A recent analysis conducted by the National Association of Realtors® and Realtor.com® reveals that the United States housing market lacks over 300,000 homes that are affordable for middle-income buyers. This ongoing shortage of housing inventory primarily affects middle-income buyers, surpassing its impact on other income brackets.
The housing affordability and supply report by NAR and Realtor.com® analyzes the disparity between the current market listings and a balanced market in terms of price range. A balanced market is determined by the presence of an equal number of homes within the price range that is considered affordable for middle-income buyers.
Nadia Evangelou, NAR’s Senior Economist and Director of Real Estate Research, emphasized the significant challenge middle-income buyers encounter in finding homes, exacerbating the difficulty of building wealth through homeownership. She emphasized the necessity for a dual strategy to address both the issue of affordability and the scarcity of housing supply. Simply increasing the housing inventory is insufficient; it is crucial to augment the number of homes available within a price range that aligns with the purchasing power of the majority.
As of April 2023, the housing market displayed a slight improvement with approximately 1.1 million homes listed for sale, reflecting a 5% increase compared to the previous year. Nevertheless, there remains a significant shortage of nearly 320,000 home listings valued within the affordable price range of up to $256,000 for middle-income buyers or households earning up to $75,000. Middle-income buyers now have the financial capacity to purchase only 23% of the listings in the current market, a notable decline from five years ago when they could afford to buy half of all available homes.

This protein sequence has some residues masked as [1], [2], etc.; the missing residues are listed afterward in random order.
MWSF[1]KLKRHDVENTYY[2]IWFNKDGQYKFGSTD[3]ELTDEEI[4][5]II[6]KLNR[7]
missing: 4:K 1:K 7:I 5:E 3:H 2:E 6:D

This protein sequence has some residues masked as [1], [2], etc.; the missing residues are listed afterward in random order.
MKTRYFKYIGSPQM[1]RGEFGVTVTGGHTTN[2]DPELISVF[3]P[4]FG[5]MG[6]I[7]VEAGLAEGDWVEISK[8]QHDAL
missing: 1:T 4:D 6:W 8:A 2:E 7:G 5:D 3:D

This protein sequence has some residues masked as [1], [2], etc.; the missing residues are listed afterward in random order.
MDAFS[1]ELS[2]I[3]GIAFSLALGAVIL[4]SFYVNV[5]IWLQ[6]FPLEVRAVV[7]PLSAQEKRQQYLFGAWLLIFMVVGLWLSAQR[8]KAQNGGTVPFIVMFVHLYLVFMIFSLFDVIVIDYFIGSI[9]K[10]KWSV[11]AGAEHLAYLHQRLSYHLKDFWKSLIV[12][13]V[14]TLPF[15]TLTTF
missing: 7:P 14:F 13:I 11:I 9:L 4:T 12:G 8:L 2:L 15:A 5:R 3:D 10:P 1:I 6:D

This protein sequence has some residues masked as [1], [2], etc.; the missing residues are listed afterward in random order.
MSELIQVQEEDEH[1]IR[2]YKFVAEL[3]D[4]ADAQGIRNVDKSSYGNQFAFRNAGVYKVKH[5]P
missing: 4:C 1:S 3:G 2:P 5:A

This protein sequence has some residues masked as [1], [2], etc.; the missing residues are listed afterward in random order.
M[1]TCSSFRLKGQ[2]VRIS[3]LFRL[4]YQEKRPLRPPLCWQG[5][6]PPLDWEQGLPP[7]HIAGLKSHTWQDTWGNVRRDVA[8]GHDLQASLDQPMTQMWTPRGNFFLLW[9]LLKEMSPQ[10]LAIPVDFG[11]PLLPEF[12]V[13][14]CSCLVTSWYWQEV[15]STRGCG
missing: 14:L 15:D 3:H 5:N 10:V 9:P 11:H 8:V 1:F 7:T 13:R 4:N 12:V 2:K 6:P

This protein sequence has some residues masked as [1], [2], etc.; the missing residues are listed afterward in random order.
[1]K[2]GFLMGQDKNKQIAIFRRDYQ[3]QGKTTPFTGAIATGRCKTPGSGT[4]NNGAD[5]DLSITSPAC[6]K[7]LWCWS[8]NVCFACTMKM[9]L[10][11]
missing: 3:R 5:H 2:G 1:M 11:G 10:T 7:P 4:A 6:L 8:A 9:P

El Paso, Texas; Boise, Idaho; and Spokane, Washington, rank as the metropolitan areas with the lowest availability of affordable homes for middle-income buyers among the top 100 metro areas. On the other hand, Youngstown, Akron, and Toledo in Ohio stand out as the cities with the highest number of affordable homes for this income group.
Nadia Evangelou further reiterated that addressing the housing affordability and shortage challenges could have been alleviated if there had been a sufficient inventory of homes spanning various price ranges. She emphasized the need for the country to add a minimum of two affordable homes for middle-income buyers for every home listed for upper-income buyers.